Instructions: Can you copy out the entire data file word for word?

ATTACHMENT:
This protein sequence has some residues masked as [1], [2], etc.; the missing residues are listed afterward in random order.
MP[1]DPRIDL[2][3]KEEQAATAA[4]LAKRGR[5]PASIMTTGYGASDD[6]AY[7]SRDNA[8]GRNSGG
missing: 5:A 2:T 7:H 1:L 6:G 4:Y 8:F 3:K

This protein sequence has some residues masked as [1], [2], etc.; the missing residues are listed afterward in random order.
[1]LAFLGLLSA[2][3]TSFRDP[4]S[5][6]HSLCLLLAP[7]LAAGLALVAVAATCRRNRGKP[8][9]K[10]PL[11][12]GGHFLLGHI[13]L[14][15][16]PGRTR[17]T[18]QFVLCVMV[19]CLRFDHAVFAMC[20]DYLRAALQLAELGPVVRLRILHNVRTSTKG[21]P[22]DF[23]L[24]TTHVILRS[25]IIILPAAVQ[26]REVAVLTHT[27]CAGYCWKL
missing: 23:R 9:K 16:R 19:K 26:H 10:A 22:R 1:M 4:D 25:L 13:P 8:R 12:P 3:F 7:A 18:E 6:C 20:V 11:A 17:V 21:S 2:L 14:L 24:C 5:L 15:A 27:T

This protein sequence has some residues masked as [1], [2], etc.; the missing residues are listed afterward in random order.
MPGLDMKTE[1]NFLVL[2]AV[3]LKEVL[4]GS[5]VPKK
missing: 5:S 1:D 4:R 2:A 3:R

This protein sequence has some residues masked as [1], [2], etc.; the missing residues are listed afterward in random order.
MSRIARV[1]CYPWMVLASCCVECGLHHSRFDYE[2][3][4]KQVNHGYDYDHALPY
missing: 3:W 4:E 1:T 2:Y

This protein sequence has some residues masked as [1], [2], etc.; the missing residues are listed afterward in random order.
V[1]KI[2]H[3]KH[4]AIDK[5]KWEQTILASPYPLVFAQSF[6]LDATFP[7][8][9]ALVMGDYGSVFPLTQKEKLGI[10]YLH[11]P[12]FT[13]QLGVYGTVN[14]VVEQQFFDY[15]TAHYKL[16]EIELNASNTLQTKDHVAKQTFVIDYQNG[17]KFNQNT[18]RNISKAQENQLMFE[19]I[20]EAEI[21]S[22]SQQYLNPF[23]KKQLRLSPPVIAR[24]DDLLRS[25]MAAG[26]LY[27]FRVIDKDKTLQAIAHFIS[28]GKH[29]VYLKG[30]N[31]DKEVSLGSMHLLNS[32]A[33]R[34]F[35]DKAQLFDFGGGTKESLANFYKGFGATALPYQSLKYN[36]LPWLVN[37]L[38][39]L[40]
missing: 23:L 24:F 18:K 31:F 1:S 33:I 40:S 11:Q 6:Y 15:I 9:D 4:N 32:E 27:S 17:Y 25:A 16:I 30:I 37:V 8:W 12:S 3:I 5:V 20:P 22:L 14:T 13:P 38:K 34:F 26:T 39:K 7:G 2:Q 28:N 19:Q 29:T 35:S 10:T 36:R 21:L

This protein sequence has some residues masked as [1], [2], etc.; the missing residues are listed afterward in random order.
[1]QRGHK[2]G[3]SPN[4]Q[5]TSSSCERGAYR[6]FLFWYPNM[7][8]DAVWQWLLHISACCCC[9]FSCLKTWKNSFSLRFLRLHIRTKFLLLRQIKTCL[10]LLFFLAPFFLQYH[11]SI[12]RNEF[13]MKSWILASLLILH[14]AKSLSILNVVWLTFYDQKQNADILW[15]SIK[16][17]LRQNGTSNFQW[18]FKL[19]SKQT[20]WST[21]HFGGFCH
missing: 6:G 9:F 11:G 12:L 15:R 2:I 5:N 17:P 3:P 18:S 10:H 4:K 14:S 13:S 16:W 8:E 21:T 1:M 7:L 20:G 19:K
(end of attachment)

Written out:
This protein sequence has some residues masked as [1], [2], etc.; the missing residues are listed afterward in random order.
MP[1]DPRIDL[2][3]KEEQAATAA[4]LAKRGR[5]PASIMTTGYGASDD[6]AY[7]SRDNA[8]GRNSGG
missing: 5:A 2:T 7:H 1:L 6:G 4:Y 8:F 3:K

This protein sequence has some residues masked as [1], [2], etc.; the missing residues are listed afterward in random order.
[1]LAFLGLLSA[2][3]TSFRDP[4]S[5][6]HSLCLLLAP[7]LAAGLALVAVAATCRRNRGKP[8][9]K[10]PL[11][12]GGHFLLGHI[13]L[14][15][16]PGRTR[17]T[18]QFVLCVMV[19]CLRFDHAVFAMC[20]DYLRAALQLAELGPVVRLRILHNVRTSTKG[21]P[22]DF[23]L[24]TTHVILRS[25]IIILPAAVQ[26]REVAVLTHT[27]CAGYCWKL
missing: 23:R 9:K 16:R 19:K 26:H 10:A 22:R 1:M 4:D 25:L 13:P 8:R 12:P 3:F 7:A 18:E 6:C 20:V 11:A 17:V 21:S 2:L 14:L 24:C 5:L 15:A 27:T

This protein sequence has some residues masked as [1], [2], etc.; the missing residues are listed afterward in random order.
MPGLDMKTE[1]NFLVL[2]AV[3]LKEVL[4]GS[5]VPKK
missing: 5:S 1:D 4:R 2:A 3:R

This protein sequence has some residues masked as [1], [2], etc.; the missing residues are listed afterward in random order.
MSRIARV[1]CYPWMVLASCCVECGLHHSRFDYE[2][3][4]KQVNHGYDYDHALPY
missing: 3:W 4:E 1:T 2:Y

This protein sequence has some residues masked as [1], [2], etc.; the missing residues are listed afterward in random order.
V[1]KI[2]H[3]KH[4]AIDK[5]KWEQTILASPYPLVFAQSF[6]LDATFP[7][8][9]ALVMGDYGSVFPLTQKEKLGI[10]YLH[11]P[12]FT[13]QLGVYGTVN[14]VVEQQFFDY[15]TAHYKL[16]EIELNASNTLQTKDHVAKQTFVIDYQNG[17]KFNQNT[18]RNISKAQENQLMFE[19]I[20]EAEI[21]S[22]SQQYLNPF[23]KKQLRLSPPVIAR[24]DDLLRS[25]MAAG[26]LY[27]FRVIDKDKTLQAIAHFIS[28]GKH[29]VYLKG[30]N[31]DKEVSLGSMHLLNS[32]A[33]R[34]F[35]DKAQLFDFGGGTKESLANFYKGFGATALPYQSLKYN[36]LPWLVN[37]L[38][39]L[40]
missing: 23:L 24:F 18:K 31:F 1:S 33:I 40:S 11:Q 6:Y 15:I 9:D 4:N 32:E 27:S 17:Y 25:A 16:I 30:I 37:V 8:W 12:S 3:I 5:V 20:P 22:L 14:T 13:P 38:K 34:F 26:T 39:K 7:G 2:Q 28:N 19:Q 29:T 35:S 10:T 36:R 21:L

This protein sequence has some residues masked as [1], [2], etc.; the missing residues are listed afterward in random order.
[1]QRGHK[2]G[3]SPN[4]Q[5]TSSSCERGAYR[6]FLFWYPNM[7][8]DAVWQWLLHISACCCC[9]FSCLKTWKNSFSLRFLRLHIRTKFLLLRQIKTCL[10]LLFFLAPFFLQYH[11]SI[12]RNEF[13]MKSWILASLLILH[14]AKSLSILNVVWLTFYDQKQNADILW[15]SIK[16][17]LRQNGTSNFQW[18]FKL[19]SKQT[20]WST[21]HFGGFCH
missing: 6:G 9:F 11:G 12:L 15:R 2:I 5:N 17:P 3:P 18:S 10:H 4:K 14:S 13:S 16:W 8:E 21:T 1:M 7:L 20:G 19:K